It’s Looking Like a Renewable Christmas After All!
Late last night (Dec. 16) Congress introduced its omnibus appropriations bill, which extends tax breaks and allows the government to continue operating. In it the House and Senate extended Investment Tax Credit (ITC), which helps offset the cost of solar power materials, and the Production Tax Credit (PTC), which helps offset the costs of wind power. The moves were ballyhooed by the renewables industries. However, the House and Senate still have to vote on the massive bill, which could happen by the end of the week.
Under the proposal the ITC will remain at the current, 30 percent level until the end of 2019. In 2020 it will be reduced to 26 percent, then 22 percent in 2021 and to 10 percent in 2022. It also contains a commence construction clause that will allow projects in development before 2024 to reap the benefits of the credit—however at present it looks like the 10 percent clause will only impact commercial projects.
"The extension to the federal ITC is without question a game-changer for U.S. solar's growth trajectory,” said Cory Honeyman, a senior solar analyst at GTM Research. “Between now and 2020, the U.S. solar market is poised to see a number of new geographies open up with a 30 percent ITC, within both distributed and utility-scale solar.”
In addition to extending the credits the legislation also steps the credits down over time, allowing the industry to better prepare for the reductions in credits as the costs of the technologies go down and become more efficient at the same time. Both of those factors will help wind and solar be at cost parity with other energy sources and hopefully reach parity as the incentives are reduced. They also make solar and wind more attractive to investors.
"By extending the solar investment tax credit for five years with a commence construction provision and a gradual ramp down, bipartisan members in both Houses have reestablished America as the global leader in clean energy, which will boost our economy and create thousands of jobs across America,” said Solar Energy Industries Association President Rhone Resch.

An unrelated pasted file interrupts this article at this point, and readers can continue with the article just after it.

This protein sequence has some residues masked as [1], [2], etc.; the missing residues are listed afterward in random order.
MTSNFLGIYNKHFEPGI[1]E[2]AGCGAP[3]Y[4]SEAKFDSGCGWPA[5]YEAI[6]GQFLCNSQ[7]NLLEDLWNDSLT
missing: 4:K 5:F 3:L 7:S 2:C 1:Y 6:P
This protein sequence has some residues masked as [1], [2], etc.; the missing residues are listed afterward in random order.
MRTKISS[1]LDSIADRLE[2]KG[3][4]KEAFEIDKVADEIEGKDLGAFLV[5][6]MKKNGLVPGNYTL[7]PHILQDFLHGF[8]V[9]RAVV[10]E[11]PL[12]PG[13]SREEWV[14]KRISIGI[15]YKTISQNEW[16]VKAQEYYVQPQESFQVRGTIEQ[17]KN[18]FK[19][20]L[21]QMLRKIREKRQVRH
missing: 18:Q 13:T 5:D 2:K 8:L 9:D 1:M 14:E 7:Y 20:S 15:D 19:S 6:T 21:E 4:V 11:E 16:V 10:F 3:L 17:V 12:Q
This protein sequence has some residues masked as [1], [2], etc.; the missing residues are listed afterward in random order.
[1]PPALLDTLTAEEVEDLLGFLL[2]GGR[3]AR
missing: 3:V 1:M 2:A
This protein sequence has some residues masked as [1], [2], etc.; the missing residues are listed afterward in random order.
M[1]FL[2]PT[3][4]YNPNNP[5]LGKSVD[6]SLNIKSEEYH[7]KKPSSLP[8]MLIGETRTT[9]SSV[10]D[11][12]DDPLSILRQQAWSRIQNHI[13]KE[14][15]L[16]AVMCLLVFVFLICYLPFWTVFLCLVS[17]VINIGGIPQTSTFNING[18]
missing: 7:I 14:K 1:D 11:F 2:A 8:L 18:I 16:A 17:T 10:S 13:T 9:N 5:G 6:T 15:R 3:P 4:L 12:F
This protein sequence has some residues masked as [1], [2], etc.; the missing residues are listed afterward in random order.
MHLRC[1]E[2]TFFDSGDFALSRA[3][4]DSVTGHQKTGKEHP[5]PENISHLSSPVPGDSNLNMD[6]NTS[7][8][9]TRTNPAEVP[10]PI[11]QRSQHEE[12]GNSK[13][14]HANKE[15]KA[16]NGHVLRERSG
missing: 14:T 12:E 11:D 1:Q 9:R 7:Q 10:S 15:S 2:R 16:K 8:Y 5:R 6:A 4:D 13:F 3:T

“A five-year extension of the ITC will lead to more than $125 billion in new, private sector investment in the U.S. economy. And much of this growth will come from small businesses, which make up more than 85 percent of America’s 8,000 solar companies,” Resch said. “Over the last year, these companies told us they needed the extension of the ITC to provide their businesses with certainty, and SEIA has been working tirelessly to achieve that goal.”
“Currently there are 200,000 solar jobs, and the extension is likely to add another 140,000 jobs or more,” Resch said. “And with this extension, the solar industry can achieve its pledge of employing 50,000 veterans by 2020, a goal our industry takes very seriously. These jobs are stable, well-paying and cannot be exported overseas.”
As if to show how ready the solar industry is to grow and add employees, residential and commercial solar installer Sungevity, a new $650 million equity and project financing round led by GE Ventures, Apollo Investment Corp. and others, this morning. Sungevity said the partnership could lead to 400 megawatts of new solar installed.
The wind energy industry also is buoyed by the bill’s extension of the PTC. “If this passes, our industry will get a break from the repeated boom-bust cycles that we’ve had to weather for two decades of uncertain tax policies,” said Tom Kiernan, CEO of the American Wind Energy Association. “AWEA has sought greater stability in the credit, with an extension for as long as possible. This plan will drive more development, and near-term prospects look strong – especially as utilities, major end-use customers, and municipalities seek more low cost emissions-free renewable energy.”
While the news is good for the renewables industries there, of course, were concessions. For instance, the bill would lift the ban on U.S. crude oil exports, which has been illegal since 1975.